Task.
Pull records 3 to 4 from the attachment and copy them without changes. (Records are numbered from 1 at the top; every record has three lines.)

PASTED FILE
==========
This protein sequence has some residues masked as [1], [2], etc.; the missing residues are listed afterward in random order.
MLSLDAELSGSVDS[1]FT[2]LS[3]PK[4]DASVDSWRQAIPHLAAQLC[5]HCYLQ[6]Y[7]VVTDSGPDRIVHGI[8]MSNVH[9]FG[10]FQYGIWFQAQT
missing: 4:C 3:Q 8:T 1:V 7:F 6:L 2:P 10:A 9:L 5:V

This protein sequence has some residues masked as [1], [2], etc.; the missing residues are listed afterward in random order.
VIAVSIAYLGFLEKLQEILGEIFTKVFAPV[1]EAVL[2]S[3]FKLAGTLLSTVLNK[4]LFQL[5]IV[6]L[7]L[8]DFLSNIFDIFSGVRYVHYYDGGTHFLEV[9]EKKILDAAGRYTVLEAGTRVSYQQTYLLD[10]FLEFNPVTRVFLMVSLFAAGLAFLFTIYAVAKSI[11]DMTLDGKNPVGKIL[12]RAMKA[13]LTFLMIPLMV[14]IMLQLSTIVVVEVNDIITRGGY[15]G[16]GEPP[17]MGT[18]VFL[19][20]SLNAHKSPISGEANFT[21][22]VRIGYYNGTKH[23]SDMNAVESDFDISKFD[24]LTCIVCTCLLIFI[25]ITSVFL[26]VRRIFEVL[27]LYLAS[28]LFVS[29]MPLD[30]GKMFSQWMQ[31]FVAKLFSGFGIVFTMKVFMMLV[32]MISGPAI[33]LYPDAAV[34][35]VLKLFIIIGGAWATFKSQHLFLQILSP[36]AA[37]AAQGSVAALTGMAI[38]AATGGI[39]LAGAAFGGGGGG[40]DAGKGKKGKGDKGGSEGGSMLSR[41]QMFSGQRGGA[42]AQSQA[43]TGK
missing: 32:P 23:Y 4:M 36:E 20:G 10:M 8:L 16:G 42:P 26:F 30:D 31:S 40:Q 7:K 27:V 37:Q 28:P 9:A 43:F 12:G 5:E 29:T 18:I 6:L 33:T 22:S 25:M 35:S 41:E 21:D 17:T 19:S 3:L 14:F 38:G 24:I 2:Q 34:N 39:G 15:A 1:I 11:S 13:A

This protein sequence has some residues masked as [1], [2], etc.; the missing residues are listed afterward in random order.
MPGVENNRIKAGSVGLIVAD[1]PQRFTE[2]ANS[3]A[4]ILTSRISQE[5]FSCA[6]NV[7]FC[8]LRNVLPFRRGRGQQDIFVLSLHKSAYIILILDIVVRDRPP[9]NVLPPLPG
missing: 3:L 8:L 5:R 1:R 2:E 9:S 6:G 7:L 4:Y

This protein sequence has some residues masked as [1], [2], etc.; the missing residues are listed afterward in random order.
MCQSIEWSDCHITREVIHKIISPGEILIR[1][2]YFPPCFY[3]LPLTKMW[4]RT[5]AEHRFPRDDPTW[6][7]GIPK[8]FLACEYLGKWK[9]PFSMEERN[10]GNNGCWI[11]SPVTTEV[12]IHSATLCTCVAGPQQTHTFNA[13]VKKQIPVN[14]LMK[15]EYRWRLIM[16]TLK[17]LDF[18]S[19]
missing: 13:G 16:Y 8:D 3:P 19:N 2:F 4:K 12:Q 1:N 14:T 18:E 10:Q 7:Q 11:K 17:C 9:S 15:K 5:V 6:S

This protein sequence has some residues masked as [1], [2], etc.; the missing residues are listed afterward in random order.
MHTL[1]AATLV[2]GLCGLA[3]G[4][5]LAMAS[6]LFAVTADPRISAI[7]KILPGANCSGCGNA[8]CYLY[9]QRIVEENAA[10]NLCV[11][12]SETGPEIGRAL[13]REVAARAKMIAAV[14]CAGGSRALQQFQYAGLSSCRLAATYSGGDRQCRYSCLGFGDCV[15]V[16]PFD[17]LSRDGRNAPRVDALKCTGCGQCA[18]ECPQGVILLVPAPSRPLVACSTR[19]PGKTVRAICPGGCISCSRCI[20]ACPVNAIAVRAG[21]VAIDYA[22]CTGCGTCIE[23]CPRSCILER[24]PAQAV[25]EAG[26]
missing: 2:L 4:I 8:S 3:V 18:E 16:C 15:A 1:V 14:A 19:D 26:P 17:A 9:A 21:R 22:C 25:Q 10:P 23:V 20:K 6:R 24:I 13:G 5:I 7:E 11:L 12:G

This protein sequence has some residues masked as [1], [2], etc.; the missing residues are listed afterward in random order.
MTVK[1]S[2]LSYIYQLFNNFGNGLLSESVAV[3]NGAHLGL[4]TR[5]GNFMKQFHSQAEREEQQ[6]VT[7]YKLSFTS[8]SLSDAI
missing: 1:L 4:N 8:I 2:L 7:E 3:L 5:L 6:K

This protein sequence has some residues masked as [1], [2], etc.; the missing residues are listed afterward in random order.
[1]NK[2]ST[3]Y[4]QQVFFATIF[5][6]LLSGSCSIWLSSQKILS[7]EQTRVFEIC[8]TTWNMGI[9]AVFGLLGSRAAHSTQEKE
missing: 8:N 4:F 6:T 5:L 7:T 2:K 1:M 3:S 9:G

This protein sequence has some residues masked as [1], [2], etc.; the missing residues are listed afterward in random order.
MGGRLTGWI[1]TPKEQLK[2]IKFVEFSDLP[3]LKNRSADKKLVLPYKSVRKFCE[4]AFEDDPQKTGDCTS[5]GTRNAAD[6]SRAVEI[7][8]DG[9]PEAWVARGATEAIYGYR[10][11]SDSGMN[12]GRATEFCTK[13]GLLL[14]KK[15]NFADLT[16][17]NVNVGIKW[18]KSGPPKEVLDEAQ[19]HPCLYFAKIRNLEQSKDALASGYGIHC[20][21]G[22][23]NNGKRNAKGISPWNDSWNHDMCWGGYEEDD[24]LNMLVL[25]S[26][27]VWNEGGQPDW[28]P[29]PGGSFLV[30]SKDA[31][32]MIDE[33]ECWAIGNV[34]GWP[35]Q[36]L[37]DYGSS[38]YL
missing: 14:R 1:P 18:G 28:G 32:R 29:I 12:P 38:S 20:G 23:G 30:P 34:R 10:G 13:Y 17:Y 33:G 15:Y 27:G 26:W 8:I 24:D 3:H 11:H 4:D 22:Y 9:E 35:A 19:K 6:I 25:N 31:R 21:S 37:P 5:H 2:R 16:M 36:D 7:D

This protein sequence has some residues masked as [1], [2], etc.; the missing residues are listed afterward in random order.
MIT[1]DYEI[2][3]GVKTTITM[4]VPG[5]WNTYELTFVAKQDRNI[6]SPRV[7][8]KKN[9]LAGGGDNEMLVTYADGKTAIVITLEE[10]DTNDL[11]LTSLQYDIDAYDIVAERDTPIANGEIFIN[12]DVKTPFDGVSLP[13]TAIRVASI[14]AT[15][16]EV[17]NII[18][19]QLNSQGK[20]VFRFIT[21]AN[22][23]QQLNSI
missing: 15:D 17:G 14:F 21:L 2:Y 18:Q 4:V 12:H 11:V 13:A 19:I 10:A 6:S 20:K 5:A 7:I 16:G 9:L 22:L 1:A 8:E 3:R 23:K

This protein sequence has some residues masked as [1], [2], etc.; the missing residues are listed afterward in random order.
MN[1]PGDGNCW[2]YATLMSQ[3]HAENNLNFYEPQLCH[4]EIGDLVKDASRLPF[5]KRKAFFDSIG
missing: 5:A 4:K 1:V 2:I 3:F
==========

This protein sequence has some residues masked as [1], [2], etc.; the missing residues are listed afterward in random order.
MPGVENNRIKAGSVGLIVAD[1]PQRFTE[2]ANS[3]A[4]ILTSRISQE[5]FSCA[6]NV[7]FC[8]LRNVLPFRRGRGQQDIFVLSLHKSAYIILILDIVVRDRPP[9]NVLPPLPG
missing: 3:L 8:L 5:R 1:R 2:E 9:S 6:G 7:L 4:Y

This protein sequence has some residues masked as [1], [2], etc.; the missing residues are listed afterward in random order.
MCQSIEWSDCHITREVIHKIISPGEILIR[1][2]YFPPCFY[3]LPLTKMW[4]RT[5]AEHRFPRDDPTW[6][7]GIPK[8]FLACEYLGKWK[9]PFSMEERN[10]GNNGCWI[11]SPVTTEV[12]IHSATLCTCVAGPQQTHTFNA[13]VKKQIPVN[14]LMK[15]EYRWRLIM[16]TLK[17]LDF[18]S[19]
missing: 13:G 16:Y 8:D 3:P 19:N 2:F 4:K 12:Q 1:N 14:T 18:E 10:Q 7:Q 11:K 17:C 9:S 15:K 5:V 6:S